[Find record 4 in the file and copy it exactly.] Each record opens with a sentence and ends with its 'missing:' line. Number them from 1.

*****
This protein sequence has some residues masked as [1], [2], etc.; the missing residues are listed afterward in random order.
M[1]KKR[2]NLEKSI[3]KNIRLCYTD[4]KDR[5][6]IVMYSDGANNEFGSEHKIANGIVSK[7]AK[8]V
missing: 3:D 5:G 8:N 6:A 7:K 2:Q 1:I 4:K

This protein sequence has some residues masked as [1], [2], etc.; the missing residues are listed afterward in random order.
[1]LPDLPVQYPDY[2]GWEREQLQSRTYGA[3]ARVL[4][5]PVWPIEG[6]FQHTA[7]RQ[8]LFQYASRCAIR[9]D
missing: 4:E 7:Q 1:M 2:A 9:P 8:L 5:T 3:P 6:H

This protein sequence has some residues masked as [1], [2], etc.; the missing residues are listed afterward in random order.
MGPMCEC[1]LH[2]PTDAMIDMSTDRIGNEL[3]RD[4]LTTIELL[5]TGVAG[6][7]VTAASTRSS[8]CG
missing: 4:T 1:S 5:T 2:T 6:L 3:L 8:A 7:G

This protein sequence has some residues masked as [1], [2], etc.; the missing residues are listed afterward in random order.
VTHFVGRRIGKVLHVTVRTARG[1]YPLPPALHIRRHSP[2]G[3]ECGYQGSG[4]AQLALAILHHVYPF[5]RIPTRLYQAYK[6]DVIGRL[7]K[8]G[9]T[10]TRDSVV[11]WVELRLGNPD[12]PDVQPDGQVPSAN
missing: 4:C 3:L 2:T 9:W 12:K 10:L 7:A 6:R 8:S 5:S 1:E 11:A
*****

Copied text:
This protein sequence has some residues masked as [1], [2], etc.; the missing residues are listed afterward in random order.
VTHFVGRRIGKVLHVTVRTARG[1]YPLPPALHIRRHSP[2]G[3]ECGYQGSG[4]AQLALAILHHVYPF[5]RIPTRLYQAYK[6]DVIGRL[7]K[8]G[9]T[10]TRDSVV[11]WVELRLGNPD[12]PDVQPDGQVPSAN
missing: 4:C 3:L 2:T 9:W 12:K 10:L 7:A 6:R 8:S 5:S 1:E 11:A